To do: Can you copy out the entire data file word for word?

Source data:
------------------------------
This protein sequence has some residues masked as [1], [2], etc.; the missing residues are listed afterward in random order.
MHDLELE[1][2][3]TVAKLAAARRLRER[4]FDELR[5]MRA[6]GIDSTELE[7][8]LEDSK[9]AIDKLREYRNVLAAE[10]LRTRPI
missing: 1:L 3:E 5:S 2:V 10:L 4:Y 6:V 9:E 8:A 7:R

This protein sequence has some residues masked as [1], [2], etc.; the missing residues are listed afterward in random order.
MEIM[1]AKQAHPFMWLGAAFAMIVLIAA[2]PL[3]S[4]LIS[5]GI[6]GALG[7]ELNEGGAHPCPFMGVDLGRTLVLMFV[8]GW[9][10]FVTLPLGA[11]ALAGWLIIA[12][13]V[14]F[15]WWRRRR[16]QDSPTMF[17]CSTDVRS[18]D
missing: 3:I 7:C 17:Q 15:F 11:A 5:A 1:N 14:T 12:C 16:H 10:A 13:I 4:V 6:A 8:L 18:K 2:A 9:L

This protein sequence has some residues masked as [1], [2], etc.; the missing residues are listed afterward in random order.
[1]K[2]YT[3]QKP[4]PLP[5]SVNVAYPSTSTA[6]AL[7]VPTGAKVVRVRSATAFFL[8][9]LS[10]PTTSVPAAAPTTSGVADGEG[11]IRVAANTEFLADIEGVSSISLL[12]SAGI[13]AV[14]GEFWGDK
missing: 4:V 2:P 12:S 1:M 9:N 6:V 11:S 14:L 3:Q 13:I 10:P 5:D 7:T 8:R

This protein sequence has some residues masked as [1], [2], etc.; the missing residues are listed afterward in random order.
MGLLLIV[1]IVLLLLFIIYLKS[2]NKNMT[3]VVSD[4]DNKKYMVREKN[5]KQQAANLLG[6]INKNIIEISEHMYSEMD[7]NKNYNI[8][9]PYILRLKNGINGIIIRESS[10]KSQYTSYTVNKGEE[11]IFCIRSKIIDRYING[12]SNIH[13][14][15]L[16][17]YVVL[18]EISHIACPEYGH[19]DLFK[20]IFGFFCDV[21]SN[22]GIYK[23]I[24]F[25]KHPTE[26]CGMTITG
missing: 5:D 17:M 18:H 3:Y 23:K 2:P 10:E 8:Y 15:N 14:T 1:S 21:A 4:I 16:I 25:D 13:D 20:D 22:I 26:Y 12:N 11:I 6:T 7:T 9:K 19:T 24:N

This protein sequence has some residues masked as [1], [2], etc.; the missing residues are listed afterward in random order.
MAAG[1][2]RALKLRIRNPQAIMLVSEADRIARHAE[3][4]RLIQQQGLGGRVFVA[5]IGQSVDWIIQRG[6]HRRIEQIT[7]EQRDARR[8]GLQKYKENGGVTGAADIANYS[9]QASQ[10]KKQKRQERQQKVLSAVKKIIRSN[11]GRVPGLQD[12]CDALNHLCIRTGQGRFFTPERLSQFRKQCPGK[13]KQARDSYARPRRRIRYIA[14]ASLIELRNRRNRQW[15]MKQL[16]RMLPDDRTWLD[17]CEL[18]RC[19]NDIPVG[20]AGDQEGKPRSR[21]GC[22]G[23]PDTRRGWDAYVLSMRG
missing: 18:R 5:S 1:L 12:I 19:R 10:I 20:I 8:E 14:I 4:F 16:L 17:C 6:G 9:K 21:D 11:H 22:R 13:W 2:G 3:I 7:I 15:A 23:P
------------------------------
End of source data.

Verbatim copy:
This protein sequence has some residues masked as [1], [2], etc.; the missing residues are listed afterward in random order.
MHDLELE[1][2][3]TVAKLAAARRLRER[4]FDELR[5]MRA[6]GIDSTELE[7][8]LEDSK[9]AIDKLREYRNVLAAE[10]LRTRPI
missing: 1:L 3:E 5:S 2:V 10:L 4:Y 6:V 9:E 8:A 7:R

This protein sequence has some residues masked as [1], [2], etc.; the missing residues are listed afterward in random order.
MEIM[1]AKQAHPFMWLGAAFAMIVLIAA[2]PL[3]S[4]LIS[5]GI[6]GALG[7]ELNEGGAHPCPFMGVDLGRTLVLMFV[8]GW[9][10]FVTLPLGA[11]ALAGWLIIA[12][13]V[14]F[15]WWRRRR[16]QDSPTMF[17]CSTDVRS[18]D
missing: 3:I 7:C 17:Q 15:F 11:A 5:A 1:N 14:T 12:C 16:H 10:A 13:I 4:V 6:A 8:L 18:K 2:A 9:L

This protein sequence has some residues masked as [1], [2], etc.; the missing residues are listed afterward in random order.
[1]K[2]YT[3]QKP[4]PLP[5]SVNVAYPSTSTA[6]AL[7]VPTGAKVVRVRSATAFFL[8][9]LS[10]PTTSVPAAAPTTSGVADGEG[11]IRVAANTEFLADIEGVSSISLL[12]SAGI[13]AV[14]GEFWGDK
missing: 4:V 2:P 12:S 1:M 9:N 6:V 11:S 14:L 3:Q 13:I 10:P 5:D 7:T 8:R

This protein sequence has some residues masked as [1], [2], etc.; the missing residues are listed afterward in random order.
MGLLLIV[1]IVLLLLFIIYLKS[2]NKNMT[3]VVSD[4]DNKKYMVREKN[5]KQQAANLLG[6]INKNIIEISEHMYSEMD[7]NKNYNI[8][9]PYILRLKNGINGIIIRESS[10]KSQYTSYTVNKGEE[11]IFCIRSKIIDRYING[12]SNIH[13][14][15]L[16][17]YVVL[18]EISHIACPEYGH[19]DLFK[20]IFGFFCDV[21]SN[22]GIYK[23]I[24]F[25]KHPTE[26]CGMTITG
missing: 5:D 17:M 18:H 3:Y 23:K 2:P 10:E 8:Y 15:N 14:T 1:S 21:A 4:I 16:I 25:D 13:D 20:D 22:I 26:Y 12:N 11:I 6:T 7:T 9:K 19:T 24:N

This protein sequence has some residues masked as [1], [2], etc.; the missing residues are listed afterward in random order.
MAAG[1][2]RALKLRIRNPQAIMLVSEADRIARHAE[3][4]RLIQQQGLGGRVFVA[5]IGQSVDWIIQRG[6]HRRIEQIT[7]EQRDARR[8]GLQKYKENGGVTGAADIANYS[9]QASQ[10]KKQKRQERQQKVLSAVKKIIRSN[11]GRVPGLQD[12]CDALNHLCIRTGQGRFFTPERLSQFRKQCPGK[13]KQARDSYARPRRRIRYIA[14]ASLIELRNRRNRQW[15]MKQL[16]RMLPDDRTWLD[17]CEL[18]RC[19]NDIPVG[20]AGDQEGKPRSR[21]GC[22]G[23]PDTRRGWDAYVLSMRG
missing: 18:R 5:S 1:L 12:I 19:R 10:I 20:I 8:E 14:I 4:F 16:L 17:C 6:G 9:K 21:D 11:H 22:R 13:W 2:G 3:I 7:I 15:A 23:P